Clan of Champions Review

Game: Clan of Champions

Genre: Action

Systems: PS3, PC, Xbox 360

Clan of Champions is a new endeavor from NIS America.  It came to Japan nearly a year ago and has now arrived in America.  Unfortunately, other than a few novelties, the wait was not quite worth it.

Story:  Clan of Champions does not have a good story and it was clearly made in that way.  The premise basically revolves around two nations fighting over dominion.  For some reason, these two nations have no formal military or if they do they must be lackluster.  Why?  Because both sides use mercenaries to fight their battles.  After years of battle, a lost land is found which is said to behold grand and powerful weapons.  This is where you come in.  You are a mercenary sent to get these weapons before the other nation does.

The backdrop is presented through a glorified title sequence, the story itself is progressed through a series of text boxes that are more akin to mission briefings, and every so often you are given a short in-game cutscene.  These cutscenes are unimaginative and add almost nothing to the story.  Most of the time you have to discern for yourself what exactly happened.

Bottom-line, this game was never meant to have a story so don’t expect much.

Presentation: The game falls flat on this aspect.  The character models move smoothly, the game never staggers, and a few of the background textures are well done; however, this is not a pretty game.  Even for a budget title, the game leaves much to be desired in the graphics department.  Again, I would like to stress that the game runs very well, even when there is a lot going on, but there is simply nothing that pops out.  The color pallet is filled with grays and browns, leaving it completely bland.  In addition, you rarely see different settings.  Even if they do change, it will mostly consist of stone walls and an empty field.

Furthermore, I found the menu to be quite clunky and bare.  For example, you can’t upgrade your skills unless you go back to the initial menu and it looks like it was made in the Playstation 1 days.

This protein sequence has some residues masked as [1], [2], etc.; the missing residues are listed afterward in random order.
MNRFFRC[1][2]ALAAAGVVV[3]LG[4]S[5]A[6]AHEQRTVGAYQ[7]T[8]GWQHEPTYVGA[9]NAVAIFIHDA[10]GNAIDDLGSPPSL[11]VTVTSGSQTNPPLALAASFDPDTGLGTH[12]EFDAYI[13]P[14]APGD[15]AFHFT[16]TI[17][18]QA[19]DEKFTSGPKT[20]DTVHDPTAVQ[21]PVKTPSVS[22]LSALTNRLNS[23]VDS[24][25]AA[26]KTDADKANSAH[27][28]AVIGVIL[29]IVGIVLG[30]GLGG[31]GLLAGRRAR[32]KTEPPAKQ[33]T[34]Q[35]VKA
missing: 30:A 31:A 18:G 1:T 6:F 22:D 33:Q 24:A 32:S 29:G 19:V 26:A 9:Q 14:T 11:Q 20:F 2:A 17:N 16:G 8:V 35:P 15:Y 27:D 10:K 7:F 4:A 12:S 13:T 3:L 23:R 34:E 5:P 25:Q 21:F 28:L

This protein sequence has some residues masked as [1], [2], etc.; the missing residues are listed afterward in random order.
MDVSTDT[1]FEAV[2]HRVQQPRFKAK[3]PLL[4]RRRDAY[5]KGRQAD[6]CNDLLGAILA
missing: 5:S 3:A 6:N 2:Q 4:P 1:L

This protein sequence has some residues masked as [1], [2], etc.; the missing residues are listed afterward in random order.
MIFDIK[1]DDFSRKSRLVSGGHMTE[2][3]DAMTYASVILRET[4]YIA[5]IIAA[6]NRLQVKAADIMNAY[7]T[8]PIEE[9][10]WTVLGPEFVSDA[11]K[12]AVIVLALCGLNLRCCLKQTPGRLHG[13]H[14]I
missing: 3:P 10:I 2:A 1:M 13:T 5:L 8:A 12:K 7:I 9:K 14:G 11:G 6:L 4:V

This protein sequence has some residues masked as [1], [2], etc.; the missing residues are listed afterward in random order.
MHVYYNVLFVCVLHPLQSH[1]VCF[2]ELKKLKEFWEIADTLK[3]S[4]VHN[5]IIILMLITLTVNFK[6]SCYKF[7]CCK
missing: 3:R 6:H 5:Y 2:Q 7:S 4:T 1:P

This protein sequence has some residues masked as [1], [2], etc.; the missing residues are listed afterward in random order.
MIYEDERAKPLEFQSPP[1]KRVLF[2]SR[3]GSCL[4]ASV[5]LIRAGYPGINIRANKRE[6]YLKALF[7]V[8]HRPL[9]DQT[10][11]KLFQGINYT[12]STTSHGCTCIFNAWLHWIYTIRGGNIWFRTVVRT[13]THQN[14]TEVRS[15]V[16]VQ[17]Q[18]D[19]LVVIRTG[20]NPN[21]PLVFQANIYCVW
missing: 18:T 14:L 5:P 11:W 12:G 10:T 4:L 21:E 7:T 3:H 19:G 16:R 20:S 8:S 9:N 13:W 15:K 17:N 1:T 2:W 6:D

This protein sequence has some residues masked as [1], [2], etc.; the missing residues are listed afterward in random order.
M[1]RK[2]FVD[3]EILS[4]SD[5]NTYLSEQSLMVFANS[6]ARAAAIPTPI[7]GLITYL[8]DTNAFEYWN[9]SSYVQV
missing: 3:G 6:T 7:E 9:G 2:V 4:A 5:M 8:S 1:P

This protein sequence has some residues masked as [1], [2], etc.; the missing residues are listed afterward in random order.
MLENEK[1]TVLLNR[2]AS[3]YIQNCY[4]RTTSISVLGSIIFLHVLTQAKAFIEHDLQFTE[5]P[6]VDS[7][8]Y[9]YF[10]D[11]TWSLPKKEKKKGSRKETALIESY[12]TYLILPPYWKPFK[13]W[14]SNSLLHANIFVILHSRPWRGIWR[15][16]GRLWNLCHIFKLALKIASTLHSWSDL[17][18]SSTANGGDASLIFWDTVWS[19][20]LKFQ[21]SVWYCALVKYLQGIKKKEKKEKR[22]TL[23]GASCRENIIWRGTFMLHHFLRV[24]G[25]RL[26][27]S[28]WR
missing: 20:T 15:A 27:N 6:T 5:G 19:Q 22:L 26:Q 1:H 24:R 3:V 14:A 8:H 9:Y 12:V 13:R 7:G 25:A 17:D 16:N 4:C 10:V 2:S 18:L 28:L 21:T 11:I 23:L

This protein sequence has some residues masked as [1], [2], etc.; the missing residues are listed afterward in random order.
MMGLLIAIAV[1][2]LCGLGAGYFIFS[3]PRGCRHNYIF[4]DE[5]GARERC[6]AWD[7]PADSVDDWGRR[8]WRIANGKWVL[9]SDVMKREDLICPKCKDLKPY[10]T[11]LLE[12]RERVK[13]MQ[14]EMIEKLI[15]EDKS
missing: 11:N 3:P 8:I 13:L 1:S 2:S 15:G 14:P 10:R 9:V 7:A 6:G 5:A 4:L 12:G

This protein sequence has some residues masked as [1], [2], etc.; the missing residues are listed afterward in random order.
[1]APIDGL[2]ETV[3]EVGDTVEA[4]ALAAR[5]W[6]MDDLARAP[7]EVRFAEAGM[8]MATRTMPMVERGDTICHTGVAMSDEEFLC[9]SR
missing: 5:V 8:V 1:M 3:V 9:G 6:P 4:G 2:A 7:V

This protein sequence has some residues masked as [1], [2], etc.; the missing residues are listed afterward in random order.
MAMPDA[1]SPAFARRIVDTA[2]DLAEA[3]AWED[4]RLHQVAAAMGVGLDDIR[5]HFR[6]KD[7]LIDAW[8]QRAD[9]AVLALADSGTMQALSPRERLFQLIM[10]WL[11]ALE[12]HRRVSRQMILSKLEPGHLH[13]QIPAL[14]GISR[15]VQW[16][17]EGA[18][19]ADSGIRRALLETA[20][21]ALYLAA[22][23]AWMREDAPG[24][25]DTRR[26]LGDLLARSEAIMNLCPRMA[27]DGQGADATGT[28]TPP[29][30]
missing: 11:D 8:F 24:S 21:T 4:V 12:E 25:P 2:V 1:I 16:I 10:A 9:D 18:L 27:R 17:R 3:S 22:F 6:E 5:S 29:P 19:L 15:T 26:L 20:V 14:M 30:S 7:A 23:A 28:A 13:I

There are a few nice details added during the battle sequences, on the other hand.  Cuts show up here and there during the skirmishes and some of the magic attacks look nice enough.

Sound:  The music that litters Clan of Champions fits it well.  There are not many tracks and you will hear the same tune over and over, but it is done well enough that it will not grate your ears.

The sound effects are generic at best.  There is no voice acting to speak of, other than the grunts and moans of you and your adversaries.  The clash and clings of the weapons and armor do their job, as do the magic spells, but they just sound modest.

Gameplay: The game begins with the character creation screen.  You are allowed to choose between 3 races: the balanced human, the magic centered elf, and the strong orc.  You are given the chance to customize your character’s face, skin, and hair, but it is not very robust.  The sex of your character is completely dependent on your race as well.  Other than a baseline set of stats and starting with either fire or ice as your initial magic skill, your race does not affect your experience in any way.

You will also be allotted a few stats to distribute.  Be wise in your choices, however, as your character will never upgrade these stats, but more on that later.  Lastly, you are given three fighting styles: dual wielding, sword and shield, and close combat.  They range from attack, defense, and speed focused play styles respectively.  Fighting styles are completely dependent on your weapons equipped.

After creation is completed, you are treated to a poorly constructed tutorial.  It lets you know that you can hit high, medium and low and that you can block, dodge, and cast magic.  Also,  it lets you know that you can pick up armor and weapons that fall from either you or your enemies during battle and immediately equip them.  Then the tutorial states that you may change your fighting style on the fly by picking up different weapons.  This may sound great in concept but does not work quite so well in practice. Why?  Because you are only allowed to equip 4 skills and/or magic attacks.  These skills are tied to particular fighting styles.  Therefore, if you equip 3 close combat skills and suddenly become a dual wielder, your skills become unusable.

Other than that short tutorial, you are told nothing else.  This leads to some undue frustration and an inability to truly enjoy the game immediately.  In the beginning, I found myself being confused as to why sometimes I got hurt and sometimes I did not, or why sometimes my enemies died quickly and sometimes not at all.  This is because the game fails to mention many things.  The main aspect it ignores is the importance of armor.